Rocío Ruiz has expressed her gratitude to the researchers for their “magnificent study” and has immediately specified, verbatim, that “we are responding to a need in society, addressing a fundamental problem, which is health.” The counselor has placed having “scientific evidence to plan public policies that really have an impact” as the key.

Concerned in childhood and adolescence, “with a focus on utility and responsibility”, she has valued the consensus when it comes to moving forward with the new law in July, which contemplates a new reality, “a new way of relating to the world, the digital, which must be faced head-on with all its advantages, disadvantages and risks, in the face of ignorance”.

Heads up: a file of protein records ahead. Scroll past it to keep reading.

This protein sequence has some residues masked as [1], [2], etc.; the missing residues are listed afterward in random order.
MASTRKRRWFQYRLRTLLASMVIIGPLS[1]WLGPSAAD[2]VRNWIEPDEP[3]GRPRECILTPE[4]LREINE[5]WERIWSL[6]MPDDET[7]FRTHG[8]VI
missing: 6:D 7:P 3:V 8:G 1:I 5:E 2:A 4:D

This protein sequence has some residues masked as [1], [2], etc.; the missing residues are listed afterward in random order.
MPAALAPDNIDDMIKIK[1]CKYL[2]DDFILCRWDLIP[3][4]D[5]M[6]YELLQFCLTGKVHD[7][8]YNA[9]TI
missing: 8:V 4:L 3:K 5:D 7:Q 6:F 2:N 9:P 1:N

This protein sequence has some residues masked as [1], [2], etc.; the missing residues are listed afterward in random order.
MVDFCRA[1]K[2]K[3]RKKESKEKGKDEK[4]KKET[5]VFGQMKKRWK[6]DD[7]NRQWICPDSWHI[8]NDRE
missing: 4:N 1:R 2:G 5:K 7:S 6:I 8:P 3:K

The study “gives a fundamental key, that this parental control factor, through training, will prevent risks”, since “although there is not an alarming situation in light of the investigation, there is a risk, very few steps from that can get out of hand.” The reality is that “only 23% of fathers and mothers exercise limits and control on social networks.”

The counselor has warned about the “multiplier effect” that resides in the digital media regarding school, sexual and other types of bullying, appealing to the responsibility of “working in coordination so that extreme situations do not occur”, especially in childhood and adolescence : “You have to protect minors and this law is pioneering, which establishes rights, such as that of growing up as a family, established for the first time, and that of digital competence, an absolutely novel approach counting on children, with what they feel and need.”